But we’re going to need to take a closer look at the math to be sure that you are profitable. You should be tracking how many new inquiries (or leads) you are receiving. How many consultations. How many clients and how much revenue they are generating. And you’re not going to believe this, but there’s a calculator that can help you manage all of that!

Fortunately I’ve created a calculator that can make figuring all of this out easy. You can download it for free by going to [URL].


[screenshot of calculator with relevant numbers]

Looking at this screenshot, we can see that an investment of $xxxx generates…

Now that we have a good idea of how much we can invest in Google Ads, let’s look at how to set up a campaign.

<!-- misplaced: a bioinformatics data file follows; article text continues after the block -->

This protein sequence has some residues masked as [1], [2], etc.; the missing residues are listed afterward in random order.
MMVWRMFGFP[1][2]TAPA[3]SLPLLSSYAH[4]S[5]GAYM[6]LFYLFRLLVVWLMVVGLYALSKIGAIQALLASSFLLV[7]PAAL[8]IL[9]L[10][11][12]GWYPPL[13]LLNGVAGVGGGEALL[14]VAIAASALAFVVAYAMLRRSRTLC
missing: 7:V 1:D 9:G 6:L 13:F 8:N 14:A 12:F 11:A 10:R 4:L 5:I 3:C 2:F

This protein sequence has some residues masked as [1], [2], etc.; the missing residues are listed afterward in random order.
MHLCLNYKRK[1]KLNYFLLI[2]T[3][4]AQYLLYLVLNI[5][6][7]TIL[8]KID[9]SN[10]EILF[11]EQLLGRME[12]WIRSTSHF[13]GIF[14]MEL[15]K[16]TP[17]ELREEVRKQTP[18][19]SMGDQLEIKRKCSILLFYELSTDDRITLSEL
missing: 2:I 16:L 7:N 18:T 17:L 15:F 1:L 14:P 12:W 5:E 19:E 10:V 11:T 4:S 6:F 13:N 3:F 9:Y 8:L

Setting Up Your Campaign

Account Structure

Google Ads has a specific account structure. Before we get into the steps of setting up a campaign, let’s first briefly take a look at what that looks like and what these common terms mean:

[graphic on account structure]


This is the easy part. Here you will add your business name, set country, time zone, currency, user access, and billing information.


This is where the important stuff starts. The campaign sets the overarching theme of what you want to do. You’ll be determining your campaign goals, selecting ad networks, location targeting, daily budget and bidding strategy.

Ad Groups

While the campaign sets the broader theme of the campaign, your ad groups allow you to get very specific within your broader topic. Ad Groups contain more focused sets of keywords that you want to target and the associated ads that will run when people search for those keywords, and how much you are willing to pay for a click.